The cultural renaissance was slow coming. It took half a decade before the self-pity malaise started to lift somewhat. Any progress began making people smile and people became less worried about what was happening across the oceans, what they might be missing. These were the first shoots of grass growing from a dilapidated car. News of new bridges being built was cause for celebration. Fifteen years after the first 6-Jack, in the month June, there were zero recorded 6-Jacking deaths since its invention. 

This date was June 29. There was some celebration, including a limited Yankees vs. Red Sox game played in renovated Madison Square Garden, of all places, one day in early July.

Baseball was old hat though. We'd had enough of the dreams of our fathers. Ageism was the new racism. If you were making six figures during the Schism, or older than 35, you were seen as a leech that was feeding on and promoting a corrupt system. The less than one-tenth of 1% found it tough to flex their influence when there was no singular federal government to hide behind. All of their powerful friends were dead or disposed of. It was a system that had choked on the truth that 6-Jacking had revealed. These fortunes that were made, validated by binary code on a mainframe in the Caymans or Switzerland or on a satellite in orbit, were frozen or pinged back to $0.00 by cyberattacks. The money was insured, natch, but when all of a nation's wealth is taken offline simultaneously, the result is economic triage -- battlefield surgery, man. 

An entire generation of infinite, intangible wealth evaporated, and credibility had fallen out of the hands of the shrewd and the gray. When those American accounts were dissolved, foreign investors loathed the Diffused America even more, so these motherfuckers couldn't get a loan if they were on their knees, hands cupping, mouth open.

The older generations had nothing to offer the world, they had nothing to offer a modern America. The youth didn't want to grow up to be them. The old had nothing, not even wisdom, to offer the young.

That isn't to say young generations hadn't felt this revulsion towards their parents in the past -- honestly, who ever does? The difference in this instance though was that the older generation was the worst group of role models since the Borgias. Their advice was immoral, their actions had destroyed a country. They had been punctured. The concepts of correctness and success as a society had been implanted by generations past, and now, modern, immediate thinking was deciding the future. The old dreams didn't belong to a new America. Those dreams belonged to great-grandfathers -- men that had died at Normandy. They belonged to men that built atomic bombs, and to women that demanded suffrage, and to the children that crafted the Internet v2.0, and to an age where modern human identity hadn't fully formed. Without an establishment, Neo-Bohemianism became the norm, whose aching irony we chose to ignore. Our time, as people, and as a nation in a world that held the former-US in the greatest disdain imaginable, had to different. It had to be ours.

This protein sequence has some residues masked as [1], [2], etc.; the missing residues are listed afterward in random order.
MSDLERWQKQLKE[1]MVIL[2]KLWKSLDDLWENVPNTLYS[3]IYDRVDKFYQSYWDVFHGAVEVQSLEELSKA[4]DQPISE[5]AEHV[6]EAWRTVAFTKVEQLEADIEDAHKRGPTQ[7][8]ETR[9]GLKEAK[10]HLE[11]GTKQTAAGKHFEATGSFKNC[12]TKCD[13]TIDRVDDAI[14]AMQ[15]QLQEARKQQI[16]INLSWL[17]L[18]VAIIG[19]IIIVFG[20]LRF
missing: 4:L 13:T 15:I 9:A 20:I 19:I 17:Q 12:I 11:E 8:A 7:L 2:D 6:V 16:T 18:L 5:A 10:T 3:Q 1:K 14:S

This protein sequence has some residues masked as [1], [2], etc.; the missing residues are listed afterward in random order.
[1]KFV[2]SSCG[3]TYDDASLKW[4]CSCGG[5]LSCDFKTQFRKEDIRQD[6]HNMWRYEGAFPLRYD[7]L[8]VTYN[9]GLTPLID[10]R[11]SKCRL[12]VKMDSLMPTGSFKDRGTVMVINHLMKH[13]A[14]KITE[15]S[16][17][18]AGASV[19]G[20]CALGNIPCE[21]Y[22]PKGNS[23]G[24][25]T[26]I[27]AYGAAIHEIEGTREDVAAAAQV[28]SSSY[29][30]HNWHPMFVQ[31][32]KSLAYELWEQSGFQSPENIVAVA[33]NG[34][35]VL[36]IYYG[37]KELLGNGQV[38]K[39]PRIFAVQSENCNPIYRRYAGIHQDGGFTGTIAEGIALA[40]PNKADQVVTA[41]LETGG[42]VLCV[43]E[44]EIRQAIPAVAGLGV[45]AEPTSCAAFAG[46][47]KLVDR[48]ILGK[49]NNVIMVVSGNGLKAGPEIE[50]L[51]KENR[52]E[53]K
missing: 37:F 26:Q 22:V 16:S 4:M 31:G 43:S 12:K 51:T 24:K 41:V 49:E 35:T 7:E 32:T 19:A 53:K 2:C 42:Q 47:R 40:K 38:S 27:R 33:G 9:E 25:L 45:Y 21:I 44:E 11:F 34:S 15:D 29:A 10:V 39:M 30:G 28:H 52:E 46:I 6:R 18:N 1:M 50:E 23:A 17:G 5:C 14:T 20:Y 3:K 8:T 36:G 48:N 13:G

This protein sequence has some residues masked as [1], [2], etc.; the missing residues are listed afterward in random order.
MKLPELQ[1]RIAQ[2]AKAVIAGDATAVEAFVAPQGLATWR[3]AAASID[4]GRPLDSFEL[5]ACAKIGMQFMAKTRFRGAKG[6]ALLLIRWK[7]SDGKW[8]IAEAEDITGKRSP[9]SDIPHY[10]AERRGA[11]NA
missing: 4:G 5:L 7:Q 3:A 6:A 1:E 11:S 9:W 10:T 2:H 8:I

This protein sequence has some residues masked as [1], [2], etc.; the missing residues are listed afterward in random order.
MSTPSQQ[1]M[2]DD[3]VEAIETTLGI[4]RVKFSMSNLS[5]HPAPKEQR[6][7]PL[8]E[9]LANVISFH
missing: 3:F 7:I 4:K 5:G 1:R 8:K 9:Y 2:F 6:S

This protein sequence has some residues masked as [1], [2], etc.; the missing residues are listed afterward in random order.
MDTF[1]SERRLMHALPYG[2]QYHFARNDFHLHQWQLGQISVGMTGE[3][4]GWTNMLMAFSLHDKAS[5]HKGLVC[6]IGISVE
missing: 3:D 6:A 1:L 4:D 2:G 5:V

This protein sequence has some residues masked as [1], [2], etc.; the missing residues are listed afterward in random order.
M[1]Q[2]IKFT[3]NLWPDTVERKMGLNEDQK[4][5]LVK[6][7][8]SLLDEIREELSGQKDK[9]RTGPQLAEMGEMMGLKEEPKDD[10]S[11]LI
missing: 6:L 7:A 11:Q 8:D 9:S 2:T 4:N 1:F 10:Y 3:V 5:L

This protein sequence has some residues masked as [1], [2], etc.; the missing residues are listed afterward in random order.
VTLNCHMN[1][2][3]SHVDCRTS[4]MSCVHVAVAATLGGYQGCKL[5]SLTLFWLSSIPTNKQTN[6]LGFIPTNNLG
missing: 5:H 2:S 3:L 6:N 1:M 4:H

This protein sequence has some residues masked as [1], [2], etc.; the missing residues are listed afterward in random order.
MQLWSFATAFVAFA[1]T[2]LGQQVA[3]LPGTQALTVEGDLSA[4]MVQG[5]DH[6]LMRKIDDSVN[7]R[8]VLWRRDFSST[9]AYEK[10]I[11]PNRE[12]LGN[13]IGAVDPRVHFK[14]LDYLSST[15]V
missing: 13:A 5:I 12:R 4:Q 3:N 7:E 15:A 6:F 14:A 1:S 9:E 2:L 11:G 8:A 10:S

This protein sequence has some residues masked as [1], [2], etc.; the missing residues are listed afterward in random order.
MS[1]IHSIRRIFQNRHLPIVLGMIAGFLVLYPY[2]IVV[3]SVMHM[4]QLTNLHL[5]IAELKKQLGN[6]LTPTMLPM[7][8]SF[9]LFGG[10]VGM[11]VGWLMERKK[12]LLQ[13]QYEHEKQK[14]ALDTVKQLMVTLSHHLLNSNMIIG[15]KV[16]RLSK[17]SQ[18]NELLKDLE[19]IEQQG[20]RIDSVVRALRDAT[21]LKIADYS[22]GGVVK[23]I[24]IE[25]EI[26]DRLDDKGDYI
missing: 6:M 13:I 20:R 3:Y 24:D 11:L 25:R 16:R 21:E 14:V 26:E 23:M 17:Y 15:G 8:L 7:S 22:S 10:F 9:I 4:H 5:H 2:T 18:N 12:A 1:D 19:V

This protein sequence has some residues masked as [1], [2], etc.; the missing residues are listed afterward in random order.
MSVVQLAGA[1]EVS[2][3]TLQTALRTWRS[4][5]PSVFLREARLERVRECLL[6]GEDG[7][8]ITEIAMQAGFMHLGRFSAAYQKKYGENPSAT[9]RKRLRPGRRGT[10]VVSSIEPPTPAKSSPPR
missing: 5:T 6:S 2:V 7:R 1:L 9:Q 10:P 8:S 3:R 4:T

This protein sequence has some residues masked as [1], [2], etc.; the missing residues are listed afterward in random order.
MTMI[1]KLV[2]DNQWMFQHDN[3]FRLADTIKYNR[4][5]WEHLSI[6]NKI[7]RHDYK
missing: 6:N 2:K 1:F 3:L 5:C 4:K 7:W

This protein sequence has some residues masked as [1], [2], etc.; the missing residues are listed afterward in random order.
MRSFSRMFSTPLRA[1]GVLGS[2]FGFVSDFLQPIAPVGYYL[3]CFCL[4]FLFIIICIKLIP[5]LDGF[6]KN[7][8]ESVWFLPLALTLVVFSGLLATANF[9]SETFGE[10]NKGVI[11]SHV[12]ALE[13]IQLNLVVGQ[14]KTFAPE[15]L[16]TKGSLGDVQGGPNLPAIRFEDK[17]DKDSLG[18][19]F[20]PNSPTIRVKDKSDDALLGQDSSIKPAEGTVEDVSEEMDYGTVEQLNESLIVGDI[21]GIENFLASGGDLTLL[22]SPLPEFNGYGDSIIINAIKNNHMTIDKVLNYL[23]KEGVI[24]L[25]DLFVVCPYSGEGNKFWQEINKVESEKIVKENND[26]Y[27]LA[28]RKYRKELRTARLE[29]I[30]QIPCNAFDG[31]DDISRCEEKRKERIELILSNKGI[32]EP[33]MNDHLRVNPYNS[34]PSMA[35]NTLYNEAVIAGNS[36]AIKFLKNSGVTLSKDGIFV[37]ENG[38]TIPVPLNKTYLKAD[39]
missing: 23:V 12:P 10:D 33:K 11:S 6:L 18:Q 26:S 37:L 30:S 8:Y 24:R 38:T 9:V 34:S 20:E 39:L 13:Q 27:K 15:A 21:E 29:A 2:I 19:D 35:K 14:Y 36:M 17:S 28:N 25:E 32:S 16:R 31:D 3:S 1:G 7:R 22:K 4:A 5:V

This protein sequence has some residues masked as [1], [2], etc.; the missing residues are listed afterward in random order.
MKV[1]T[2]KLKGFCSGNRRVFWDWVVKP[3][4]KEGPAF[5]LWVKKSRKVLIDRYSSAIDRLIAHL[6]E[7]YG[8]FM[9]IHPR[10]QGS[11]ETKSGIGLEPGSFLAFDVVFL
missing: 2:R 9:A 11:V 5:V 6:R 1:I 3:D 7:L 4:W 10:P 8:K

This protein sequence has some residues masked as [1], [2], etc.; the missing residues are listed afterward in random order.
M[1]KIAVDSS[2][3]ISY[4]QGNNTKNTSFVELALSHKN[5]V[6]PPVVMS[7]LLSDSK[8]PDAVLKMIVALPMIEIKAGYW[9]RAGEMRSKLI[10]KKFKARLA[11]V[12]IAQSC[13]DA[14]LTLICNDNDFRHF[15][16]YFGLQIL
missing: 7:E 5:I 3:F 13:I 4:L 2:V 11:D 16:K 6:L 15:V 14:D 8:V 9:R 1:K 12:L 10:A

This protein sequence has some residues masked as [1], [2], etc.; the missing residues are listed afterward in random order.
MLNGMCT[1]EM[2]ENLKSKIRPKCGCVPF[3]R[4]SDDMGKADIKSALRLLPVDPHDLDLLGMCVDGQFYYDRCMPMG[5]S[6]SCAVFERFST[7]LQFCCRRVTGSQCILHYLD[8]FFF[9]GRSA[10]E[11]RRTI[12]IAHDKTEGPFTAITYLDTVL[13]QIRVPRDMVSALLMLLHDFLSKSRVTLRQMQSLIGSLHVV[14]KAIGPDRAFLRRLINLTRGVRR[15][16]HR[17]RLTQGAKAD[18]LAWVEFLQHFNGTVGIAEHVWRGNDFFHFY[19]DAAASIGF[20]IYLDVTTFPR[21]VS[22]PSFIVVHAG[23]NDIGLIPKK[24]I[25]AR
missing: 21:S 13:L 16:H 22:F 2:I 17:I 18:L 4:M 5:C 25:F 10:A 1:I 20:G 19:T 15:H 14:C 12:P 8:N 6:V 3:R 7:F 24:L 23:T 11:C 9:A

D3 was our true calling.

Direct Diffusion Drive. Out of the wreckage of 6-Jacking defense attempts -- wreckage because nobody ever really figured out how to protect themselves consistently -- came the D3. The brain, and all human senses were penetrated, understood in to their fullest capacity. That was a win. We could tell what made a mind twinge, what it looked like when it did, and why. We couldn't stop it from being invaded, but in our attempts to discover how the attacks truly worked, we learned that we could, quite plainly, watch what a human brain, and its senses, were talking about. Not the brain reacting to nerve impulses, it was more vivid, more tangible.

It was tangible, inky, and deep. We could now bottle sensations. We could distill joy. We could inject awe.

Now, first reaction would be rampant abuse of these artificially-activated sensations. But we were in an age of digital resentment and substance abuse was sort of taboo. So many thousands of people had died in the 6-Jacking Plague, that these designer-sensations flopped at the marketplace when they hit pharmacy shelves. Making them entirely legal was a shrewd move by the head of the Drug Admin, Victor Han, and soon became an exemplary talking point for how the young generation in power, the Jacks, truly were in command now. See, if the product been forced underground, it might have found more success, but as it was, it arrived, fully legal, with negative stigma and in bad taste. 

It died in the open market faster than New Coke.

It was about understanding how we, as people, worked, how we thought. The D3 was going to give us that. Discoveries became more frequent. They were newsworthy. It slowly became a national obsession, the way our country's bipolarity and eventual downward spiral had become a national obsession. First in it was in the Sierras and in Blue England, but it didn't blow up until the Confederacy and to Texas got a taste for it.

They liked the danger involved. They liked the pageantry. The Blue Englanders got chortles because people that they considered to be adorable, simpler folk in the other regions were interested in something they could never truly "get" the science of. So they had no choice but to become fans of the D3's themselves, drooling with irony at first, but utterly in awe when they saw it in motion. The money kicked in, holy shit, the money kicked in. Excitement surrounded our rapid advancement. Cultural agility was back.